Loops inside a model slows gradient calculation dramatically

I’m quite new to pytorch and this is my first time posting here so if this has already been addressed or is obvious then I apologize in advance but here is the problem I’m having:

I have a neural network model that trains very quickly when vectorized, here is the vectorized form:
loss=(torch.mul((y[:,0]-ypred),Ninv[:,0])**2.0).sum() . #MSE of model

This trains in about 5 minutes and converges very nicely.

However if I instead compute the mean square error in the loss term using for loops (as opposed to the R matrix above which is an alternative to the loops) then the gradient calculation takes around 25X longer, for example the same model but with loops

k1=0; k2=0; S1=0.0
for i in range(0,len(sample)): #sum over atomic structures
i1=sample[i] #id dictionary
for j in atoms[i1]: #sum over atoms in structure
S1=S1+((S-y[i,0])*Ninv[i,0])**2.0 #compare with DFT energy

The model still works and outputs the correct values but it is just much slower, am I doing something wrong/stupid here that is slowing everything down, or is pytorch just much faster at calculating the gradient for matrix-type operations and therefore the slowing is unavoidable when using the loops.

I know that the obvious answer is “why are you using the loops just use the vectorized form” but the neural network is just the first part of the “full” model. I need to use the output of the neural network as an input to an analytical physical model and the model is very difficult to vectorize and at least at present requires some loops and can’t be expressed as a series of matrix-vector operations.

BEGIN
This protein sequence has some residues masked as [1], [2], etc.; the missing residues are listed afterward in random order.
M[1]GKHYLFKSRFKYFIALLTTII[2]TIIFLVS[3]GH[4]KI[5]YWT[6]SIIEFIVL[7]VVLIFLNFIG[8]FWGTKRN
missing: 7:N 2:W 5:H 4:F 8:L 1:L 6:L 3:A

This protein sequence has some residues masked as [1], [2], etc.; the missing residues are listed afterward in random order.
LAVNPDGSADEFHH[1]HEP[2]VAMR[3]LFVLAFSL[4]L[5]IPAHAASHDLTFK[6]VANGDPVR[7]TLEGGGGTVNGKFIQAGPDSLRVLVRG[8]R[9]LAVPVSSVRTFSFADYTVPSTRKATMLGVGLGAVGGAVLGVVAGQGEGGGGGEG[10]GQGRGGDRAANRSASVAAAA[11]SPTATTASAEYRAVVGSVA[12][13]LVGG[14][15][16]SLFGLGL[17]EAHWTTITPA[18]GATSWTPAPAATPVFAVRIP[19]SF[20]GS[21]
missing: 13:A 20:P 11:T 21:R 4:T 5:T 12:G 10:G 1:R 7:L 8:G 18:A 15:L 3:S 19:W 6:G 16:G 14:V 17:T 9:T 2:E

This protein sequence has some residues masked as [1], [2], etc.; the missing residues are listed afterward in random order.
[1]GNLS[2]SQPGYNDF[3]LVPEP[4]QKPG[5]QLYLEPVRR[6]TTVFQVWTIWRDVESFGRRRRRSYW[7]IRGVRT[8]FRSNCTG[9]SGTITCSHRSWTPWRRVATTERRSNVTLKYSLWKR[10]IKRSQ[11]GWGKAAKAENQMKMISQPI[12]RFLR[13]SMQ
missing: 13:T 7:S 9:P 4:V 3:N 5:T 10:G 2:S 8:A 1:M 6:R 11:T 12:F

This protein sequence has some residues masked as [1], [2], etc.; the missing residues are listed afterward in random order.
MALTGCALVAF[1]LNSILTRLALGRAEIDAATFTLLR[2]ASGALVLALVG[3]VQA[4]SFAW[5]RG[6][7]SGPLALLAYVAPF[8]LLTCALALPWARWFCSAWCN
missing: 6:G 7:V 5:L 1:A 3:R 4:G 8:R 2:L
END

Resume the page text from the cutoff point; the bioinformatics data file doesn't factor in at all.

Also I should note that the loops are not the bottleneck, they completes almost instantaneously, it is the gradient calculation that is slowing things down.

Any help would be appreciated!


The problem with for loops is two fold:

  • Running the python code for the for loops can be slow and running very small ops is usually less efficient than running big ones (this slows down both the forward and backward pass).
  • All the indexing ops are not free.
  • The number of operations they add to the computational graph is huge and so any operation with it becomes very expensive.

Hi, I’m confused that “for loops slows down backward pass” as I think bp speed is only conditioned on the constructed computational graph, therefore has nothing to do with the forward implementation

But the computational graph match the forward pass. So if you do a lot of ops in the forward, the graph will be large and the backward slower.

Ah, I see. Take matrix multiplication as an example, each loop would create a new node in the computational graph, while torch.matmul would only create an op?